The New International Encyclopædia/Wells, Horace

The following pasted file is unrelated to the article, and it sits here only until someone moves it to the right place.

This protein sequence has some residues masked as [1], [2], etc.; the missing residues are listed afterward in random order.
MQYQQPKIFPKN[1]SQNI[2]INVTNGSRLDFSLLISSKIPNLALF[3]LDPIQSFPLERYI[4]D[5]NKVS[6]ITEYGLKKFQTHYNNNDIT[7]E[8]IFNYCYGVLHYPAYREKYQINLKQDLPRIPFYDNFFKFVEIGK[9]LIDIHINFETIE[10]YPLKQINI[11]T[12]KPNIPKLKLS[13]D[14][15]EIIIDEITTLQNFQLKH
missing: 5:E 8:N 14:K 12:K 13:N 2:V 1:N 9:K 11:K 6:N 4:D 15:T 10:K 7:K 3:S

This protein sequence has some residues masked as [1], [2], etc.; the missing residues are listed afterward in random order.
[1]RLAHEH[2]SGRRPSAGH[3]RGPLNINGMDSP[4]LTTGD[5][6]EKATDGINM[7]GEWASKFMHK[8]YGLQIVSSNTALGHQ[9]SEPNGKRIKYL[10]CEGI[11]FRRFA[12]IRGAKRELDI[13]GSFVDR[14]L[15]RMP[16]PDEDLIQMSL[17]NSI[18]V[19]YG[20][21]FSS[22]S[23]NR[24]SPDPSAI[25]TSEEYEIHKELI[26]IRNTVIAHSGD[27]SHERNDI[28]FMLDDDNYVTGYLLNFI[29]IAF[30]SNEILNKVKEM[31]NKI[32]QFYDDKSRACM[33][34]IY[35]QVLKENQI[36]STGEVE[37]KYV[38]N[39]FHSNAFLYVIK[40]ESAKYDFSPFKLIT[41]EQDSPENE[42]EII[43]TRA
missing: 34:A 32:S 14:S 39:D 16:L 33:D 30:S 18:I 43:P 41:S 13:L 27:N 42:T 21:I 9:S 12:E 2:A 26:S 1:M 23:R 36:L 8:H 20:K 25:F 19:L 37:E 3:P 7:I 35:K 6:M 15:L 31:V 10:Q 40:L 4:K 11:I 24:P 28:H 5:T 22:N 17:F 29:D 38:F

WELLS, Horace (1815-48). An American dentist, born in Hartford, Vt. He studied dentistry in Boston, and practiced it for a time there till 1836, when he removed to Hartford, Conn. He had already conceived the idea that some anaesthetic might be used in dentistry to prevent pain, and had thought of the employment of nitrous oxide gas as early as 1840. In 1844 he used it successfully in several cases. Early in 1845 he communicated his discovery to Drs. Hayward, Warren, V. T. G. Morton, C. T. Jackson, and others in Boston. In 1846 Dr, Morton and Dr. Jackson obtained a patent for anaesthetics against the remonstrance of Wells. After a visit to Paris, where he communicated his discovery to the French medical societies, and on his return to America, he published A History of the Discovery of the Application of Nitrous Oxide Gas, Ether, and Other Vapors to Surgical Operations (1847). The dispute as to his discovery and constant experiments upon himself with chloroform produced mental alienation. While in New York, where he was urging his claims before the medical profession, he was arrested and committed suicide. Wells was certainly the first to carry to a successful issue the use of an anaesthetic in surgical operations, with the possible exception of Crawford V. Long (q.v.), whose success was not known till 1849. To Morton is due the credit of having made the discovery widely known and having put it within the reach of the surgical world. See Anæsthesia: Morton, W. T. G. Consult Dr. Wells, the Discoverer of Anæsthesia (New York, 1860).